I recently joined Toastmasters to improve my public speaking skills. The ‘icebreaker’ as they call it, needs to tell the audience a bit about you, where you’re from, and where you’re going. So, I decided to share with the club my memories of public performance from a young child to an adult. And now, I am sharing it with you.
The author dressed up as a chicken at age 9.
I come from a family of performers. My mother is an interdisciplinary artist, my father a theatre director, my grandmother a singer and voice coach. But me, I have never been one for the stage.
Like many children, my first memory of being on stage was acting in the school play.
In our school’s production of Charlotte’s Web, I was cast as a chicken, but I was more of a prop than a part of the performance. During intermission my dad drew me aside and coached me on the gestures of a chicken.
“Bob your head, flap your arms, and cluck like a chicken!”, he advised.
So when I returned to the black platform we had set up in the classroom that served as an auditorium in our 6 room country schoolhouse, I did just that. I mimicked a chicken- and possibly stole the show in my parent’s eyes.
My school didn’t have a music program and my family couldn’t send me to music lessons (although I had a childhood dream of becoming a drummer in a rock-and-roll band). So, for three summers in a row my grandmother sent me to music camp to learn classical instruments in hopes I would suddenly become the musical prodigy we were lacking in our family.
However, it didn’t pan out that way.
Every year, come the end of camp concert, I would sit in the back and mimicked the gestures my peers made on their instruments, but without making a sound.
I carried this tactic forth into the school choir. For those students not cast in the annual school play, we were forced onto the bleachers and told to sing. But I refused to sing- I just mouthed the words to the songs. Even though I knew all the words, I never uttered a sound.
My first job when I moved to Montreal after getting my B.Des in fashion was working in telemarketing. There, I had a script I couldn’t deviate from in-front of me at all times. When I finally got paid work in my field of study as a sales rep for an Italian textile mill, I found that sales without a script could be terrifying. I didn’t have an answer to every question or rebuttal a click away like I did in telemarketing. Even though I knew the answer to questions, answering without something concrete in front of me made me constantly question and have doubt in my own judgement. I found that in the real world, there was no solace in miming.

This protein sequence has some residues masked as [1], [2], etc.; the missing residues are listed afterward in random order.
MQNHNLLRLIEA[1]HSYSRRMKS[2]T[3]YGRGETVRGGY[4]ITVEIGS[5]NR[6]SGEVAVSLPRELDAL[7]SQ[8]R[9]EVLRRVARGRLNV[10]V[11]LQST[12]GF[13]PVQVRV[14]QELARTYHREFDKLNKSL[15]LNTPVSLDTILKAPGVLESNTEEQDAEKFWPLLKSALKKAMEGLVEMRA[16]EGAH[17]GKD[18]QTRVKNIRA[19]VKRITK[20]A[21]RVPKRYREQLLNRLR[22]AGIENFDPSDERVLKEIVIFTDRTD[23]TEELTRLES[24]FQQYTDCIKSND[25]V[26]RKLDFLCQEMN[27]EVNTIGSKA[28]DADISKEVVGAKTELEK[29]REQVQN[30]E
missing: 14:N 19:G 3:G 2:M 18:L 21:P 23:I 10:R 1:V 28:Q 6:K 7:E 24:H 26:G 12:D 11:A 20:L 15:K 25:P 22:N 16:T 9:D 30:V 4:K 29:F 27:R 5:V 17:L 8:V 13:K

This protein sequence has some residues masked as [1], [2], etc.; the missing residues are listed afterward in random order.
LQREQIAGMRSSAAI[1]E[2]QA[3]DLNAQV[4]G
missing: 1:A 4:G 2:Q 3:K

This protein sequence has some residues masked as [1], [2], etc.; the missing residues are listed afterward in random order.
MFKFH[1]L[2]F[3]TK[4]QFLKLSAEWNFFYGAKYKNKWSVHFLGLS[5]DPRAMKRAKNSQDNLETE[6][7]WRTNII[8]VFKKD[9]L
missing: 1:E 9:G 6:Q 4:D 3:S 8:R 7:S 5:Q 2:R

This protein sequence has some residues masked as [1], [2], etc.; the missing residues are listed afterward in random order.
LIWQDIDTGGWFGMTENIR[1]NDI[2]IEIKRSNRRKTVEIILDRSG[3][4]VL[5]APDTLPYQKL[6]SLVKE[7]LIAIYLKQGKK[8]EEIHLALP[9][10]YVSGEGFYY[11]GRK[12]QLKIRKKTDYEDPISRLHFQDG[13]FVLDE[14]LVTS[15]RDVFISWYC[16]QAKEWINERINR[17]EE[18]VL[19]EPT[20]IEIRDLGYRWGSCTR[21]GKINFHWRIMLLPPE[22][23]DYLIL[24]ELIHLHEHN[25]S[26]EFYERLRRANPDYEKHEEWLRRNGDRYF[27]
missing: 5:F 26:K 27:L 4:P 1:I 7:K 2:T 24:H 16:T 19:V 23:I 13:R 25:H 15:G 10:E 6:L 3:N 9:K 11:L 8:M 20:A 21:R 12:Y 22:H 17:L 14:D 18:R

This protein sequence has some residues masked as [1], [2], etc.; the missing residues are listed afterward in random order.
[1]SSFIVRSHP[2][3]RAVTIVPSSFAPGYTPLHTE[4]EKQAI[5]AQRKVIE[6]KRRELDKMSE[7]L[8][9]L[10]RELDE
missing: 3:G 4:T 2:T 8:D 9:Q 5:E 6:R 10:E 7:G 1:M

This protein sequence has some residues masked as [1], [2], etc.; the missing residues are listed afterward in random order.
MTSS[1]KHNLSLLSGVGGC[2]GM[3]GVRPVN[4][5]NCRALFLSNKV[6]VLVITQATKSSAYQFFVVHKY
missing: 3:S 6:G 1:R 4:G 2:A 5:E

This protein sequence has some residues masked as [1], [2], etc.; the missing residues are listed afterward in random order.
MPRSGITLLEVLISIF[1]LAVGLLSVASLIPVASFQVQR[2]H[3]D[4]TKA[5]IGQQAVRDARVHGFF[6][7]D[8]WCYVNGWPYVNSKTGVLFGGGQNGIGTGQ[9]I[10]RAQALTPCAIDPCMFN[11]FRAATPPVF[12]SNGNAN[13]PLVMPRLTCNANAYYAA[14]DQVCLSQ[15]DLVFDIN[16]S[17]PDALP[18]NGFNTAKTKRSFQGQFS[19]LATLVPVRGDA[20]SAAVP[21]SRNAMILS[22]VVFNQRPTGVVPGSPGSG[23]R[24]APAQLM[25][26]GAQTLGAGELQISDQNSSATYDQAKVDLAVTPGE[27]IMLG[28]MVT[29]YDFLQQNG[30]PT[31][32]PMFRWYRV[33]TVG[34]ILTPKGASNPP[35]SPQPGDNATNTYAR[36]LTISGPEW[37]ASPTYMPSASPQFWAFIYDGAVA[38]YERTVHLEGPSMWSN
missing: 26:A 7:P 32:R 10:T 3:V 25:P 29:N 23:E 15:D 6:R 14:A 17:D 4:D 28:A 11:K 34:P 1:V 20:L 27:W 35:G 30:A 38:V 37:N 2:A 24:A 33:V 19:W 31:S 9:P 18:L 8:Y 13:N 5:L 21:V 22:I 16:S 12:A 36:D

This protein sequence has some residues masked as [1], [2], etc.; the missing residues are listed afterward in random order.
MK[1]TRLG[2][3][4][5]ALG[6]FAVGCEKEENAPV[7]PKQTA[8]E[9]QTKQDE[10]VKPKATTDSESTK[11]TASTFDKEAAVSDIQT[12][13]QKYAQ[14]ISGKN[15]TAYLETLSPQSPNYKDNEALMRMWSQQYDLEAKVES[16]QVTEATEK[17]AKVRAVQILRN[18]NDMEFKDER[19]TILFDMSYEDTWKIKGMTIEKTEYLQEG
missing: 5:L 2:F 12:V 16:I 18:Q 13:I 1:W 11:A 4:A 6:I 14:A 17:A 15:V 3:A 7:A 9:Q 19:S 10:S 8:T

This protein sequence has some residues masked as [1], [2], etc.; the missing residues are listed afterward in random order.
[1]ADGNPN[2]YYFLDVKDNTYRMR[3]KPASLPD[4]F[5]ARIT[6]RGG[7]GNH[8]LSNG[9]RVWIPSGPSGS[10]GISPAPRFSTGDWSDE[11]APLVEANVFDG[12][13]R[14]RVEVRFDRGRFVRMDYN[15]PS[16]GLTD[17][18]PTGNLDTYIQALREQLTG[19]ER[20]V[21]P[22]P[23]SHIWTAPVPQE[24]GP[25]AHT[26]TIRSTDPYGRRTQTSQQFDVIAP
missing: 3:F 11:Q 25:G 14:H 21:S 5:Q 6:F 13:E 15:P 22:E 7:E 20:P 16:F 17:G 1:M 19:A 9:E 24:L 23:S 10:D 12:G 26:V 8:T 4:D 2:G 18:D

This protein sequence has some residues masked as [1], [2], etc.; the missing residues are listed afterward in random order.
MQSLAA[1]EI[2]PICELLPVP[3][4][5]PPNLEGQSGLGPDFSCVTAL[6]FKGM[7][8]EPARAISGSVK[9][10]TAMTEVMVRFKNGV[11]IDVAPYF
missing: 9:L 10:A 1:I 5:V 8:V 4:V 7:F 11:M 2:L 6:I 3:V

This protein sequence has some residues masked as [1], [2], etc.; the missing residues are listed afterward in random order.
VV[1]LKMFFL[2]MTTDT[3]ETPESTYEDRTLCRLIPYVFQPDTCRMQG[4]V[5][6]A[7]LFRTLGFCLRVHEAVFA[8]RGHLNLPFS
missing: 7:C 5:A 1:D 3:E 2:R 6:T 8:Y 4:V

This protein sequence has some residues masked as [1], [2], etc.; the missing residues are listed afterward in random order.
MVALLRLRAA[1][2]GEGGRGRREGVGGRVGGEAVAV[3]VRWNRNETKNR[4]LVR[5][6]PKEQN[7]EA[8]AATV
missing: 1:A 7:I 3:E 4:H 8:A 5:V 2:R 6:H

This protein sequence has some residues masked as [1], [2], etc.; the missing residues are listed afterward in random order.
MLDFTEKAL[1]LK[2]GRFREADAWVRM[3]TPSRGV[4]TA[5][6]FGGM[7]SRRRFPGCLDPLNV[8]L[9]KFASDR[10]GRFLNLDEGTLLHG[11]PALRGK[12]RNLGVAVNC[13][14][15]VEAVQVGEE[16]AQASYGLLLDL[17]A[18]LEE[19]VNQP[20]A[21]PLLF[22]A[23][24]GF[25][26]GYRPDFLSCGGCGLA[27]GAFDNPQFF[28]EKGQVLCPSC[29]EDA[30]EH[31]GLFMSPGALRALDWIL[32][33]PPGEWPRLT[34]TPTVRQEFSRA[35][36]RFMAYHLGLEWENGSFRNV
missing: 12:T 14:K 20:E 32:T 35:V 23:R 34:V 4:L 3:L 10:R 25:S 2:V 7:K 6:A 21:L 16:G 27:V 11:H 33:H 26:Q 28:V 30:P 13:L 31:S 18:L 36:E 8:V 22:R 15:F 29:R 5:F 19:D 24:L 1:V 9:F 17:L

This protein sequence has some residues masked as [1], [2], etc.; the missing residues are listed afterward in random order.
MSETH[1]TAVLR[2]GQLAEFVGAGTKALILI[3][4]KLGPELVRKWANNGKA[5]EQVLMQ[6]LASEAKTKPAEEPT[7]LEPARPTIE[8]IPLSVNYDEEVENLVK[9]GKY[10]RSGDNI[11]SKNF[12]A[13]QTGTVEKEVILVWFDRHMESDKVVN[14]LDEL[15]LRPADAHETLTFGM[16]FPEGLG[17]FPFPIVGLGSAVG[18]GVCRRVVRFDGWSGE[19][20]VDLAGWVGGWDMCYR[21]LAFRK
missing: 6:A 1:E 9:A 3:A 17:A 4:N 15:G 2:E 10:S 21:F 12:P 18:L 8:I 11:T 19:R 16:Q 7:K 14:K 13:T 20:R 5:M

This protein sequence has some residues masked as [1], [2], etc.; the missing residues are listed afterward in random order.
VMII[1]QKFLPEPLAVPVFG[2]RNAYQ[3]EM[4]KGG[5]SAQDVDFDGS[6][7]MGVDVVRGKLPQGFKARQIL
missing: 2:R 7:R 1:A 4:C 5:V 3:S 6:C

I left the fashion industry and returned to university to do a Masters of Design. I was encouraged to take part in conferences and give presentations outside of class, which I have been doing. However, a real wake up call for me was presenting the draft of my major research project to my colleagues in class. I was positive and confident right up to the point that it was time for me to present on my area of specialization… I then proceeded to give my presentation to my desk instead of to the friends around me.
I need to stop hiding. I want to say things aloud. I want to stand out from the crowd, and not blend into it.
I want to stop asking “Am I acting like a good enough chicken?” and instead know that I am the best chicken that I can be.
Maple Grove Public School’s 1996 production of Charlotte’s Web.